22     Dr. Mladen Hadzic, because probably a number of people in Vukovar

23     realised that very day that their houses were destroyed.  It was a

24     difficult thing to take in, and they were finding it hard to deal with

25     it.

Page 11994

 1             After this very harsh critique against the heavy-handedness of

 2     the army, some other people took the floor, including Slavko Dokmanovic,

 3     who was even rougher on this Lieutenant-Colonel Vojnovic and ended by

 4     saying it would have been better if nothing had been done.  It would have

 5     been better if we had come to agreement with the Ustashas, if the city

 6     had remained standing, and then we would have later come to an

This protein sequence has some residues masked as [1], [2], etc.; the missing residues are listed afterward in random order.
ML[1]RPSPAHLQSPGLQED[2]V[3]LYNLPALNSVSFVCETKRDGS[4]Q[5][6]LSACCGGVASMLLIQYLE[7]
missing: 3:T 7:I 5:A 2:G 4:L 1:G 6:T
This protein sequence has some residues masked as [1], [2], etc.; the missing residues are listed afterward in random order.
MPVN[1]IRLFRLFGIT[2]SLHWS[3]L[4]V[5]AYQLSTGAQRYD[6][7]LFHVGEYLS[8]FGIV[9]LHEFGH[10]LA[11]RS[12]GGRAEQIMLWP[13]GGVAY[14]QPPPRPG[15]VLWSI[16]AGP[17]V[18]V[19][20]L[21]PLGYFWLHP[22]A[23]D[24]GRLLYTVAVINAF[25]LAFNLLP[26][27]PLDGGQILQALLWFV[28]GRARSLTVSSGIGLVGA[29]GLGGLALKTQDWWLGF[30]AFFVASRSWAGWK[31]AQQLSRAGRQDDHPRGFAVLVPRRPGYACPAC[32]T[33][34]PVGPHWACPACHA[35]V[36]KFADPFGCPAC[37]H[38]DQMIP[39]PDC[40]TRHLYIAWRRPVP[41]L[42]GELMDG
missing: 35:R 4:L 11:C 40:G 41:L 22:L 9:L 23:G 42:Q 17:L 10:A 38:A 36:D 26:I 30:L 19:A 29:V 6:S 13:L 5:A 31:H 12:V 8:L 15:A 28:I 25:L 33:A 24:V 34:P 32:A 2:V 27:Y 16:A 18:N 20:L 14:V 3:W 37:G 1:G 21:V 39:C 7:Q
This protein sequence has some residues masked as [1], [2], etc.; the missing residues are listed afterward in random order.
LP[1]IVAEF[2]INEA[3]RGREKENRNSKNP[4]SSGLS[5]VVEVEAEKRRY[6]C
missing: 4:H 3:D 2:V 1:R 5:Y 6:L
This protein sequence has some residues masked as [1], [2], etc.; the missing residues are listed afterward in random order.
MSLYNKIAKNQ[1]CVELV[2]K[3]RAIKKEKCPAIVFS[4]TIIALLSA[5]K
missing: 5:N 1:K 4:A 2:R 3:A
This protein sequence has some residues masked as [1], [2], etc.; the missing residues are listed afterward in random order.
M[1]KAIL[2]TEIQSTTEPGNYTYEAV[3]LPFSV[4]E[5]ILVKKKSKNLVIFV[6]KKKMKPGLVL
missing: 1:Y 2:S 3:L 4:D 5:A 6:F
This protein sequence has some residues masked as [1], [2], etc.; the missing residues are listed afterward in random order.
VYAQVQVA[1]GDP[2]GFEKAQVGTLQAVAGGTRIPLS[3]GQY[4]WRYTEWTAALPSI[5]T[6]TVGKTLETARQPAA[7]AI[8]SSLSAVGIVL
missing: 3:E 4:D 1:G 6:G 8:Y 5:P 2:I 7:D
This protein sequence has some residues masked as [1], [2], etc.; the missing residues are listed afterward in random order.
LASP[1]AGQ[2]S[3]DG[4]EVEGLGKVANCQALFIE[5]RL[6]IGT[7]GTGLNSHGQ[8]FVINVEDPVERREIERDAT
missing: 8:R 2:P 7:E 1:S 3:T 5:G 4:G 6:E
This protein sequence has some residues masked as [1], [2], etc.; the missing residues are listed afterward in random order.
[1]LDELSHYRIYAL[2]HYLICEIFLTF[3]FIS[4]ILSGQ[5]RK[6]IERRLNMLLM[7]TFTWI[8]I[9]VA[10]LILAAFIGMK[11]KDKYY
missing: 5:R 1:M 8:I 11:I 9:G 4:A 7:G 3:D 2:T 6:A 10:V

7     arrangement how to divide it.

 8             Vitomir Devetak was next to speak, also condemning such a heavy

 9     use of equipment and weapons.  And Lieutenant-Colonel Vojnovic

10     defending -- defended himself with arguments that were to some point

11     true.  He said simply that they didn't have enough troops and that all

12     the loss of life was too much so they opted for this way to proceed.  All

13     that is destroyed can be rebuilt, but people's lives cannot be recovered.

14             I did not say anything in that discussion.  There was no subject

15     for me to react to.  However, a subject was then broached by

16     Lieutenant-Colonel Vojnovic himself who said:  As a result of the final

17     operations, we now have a large number of prisoners, and those prisoners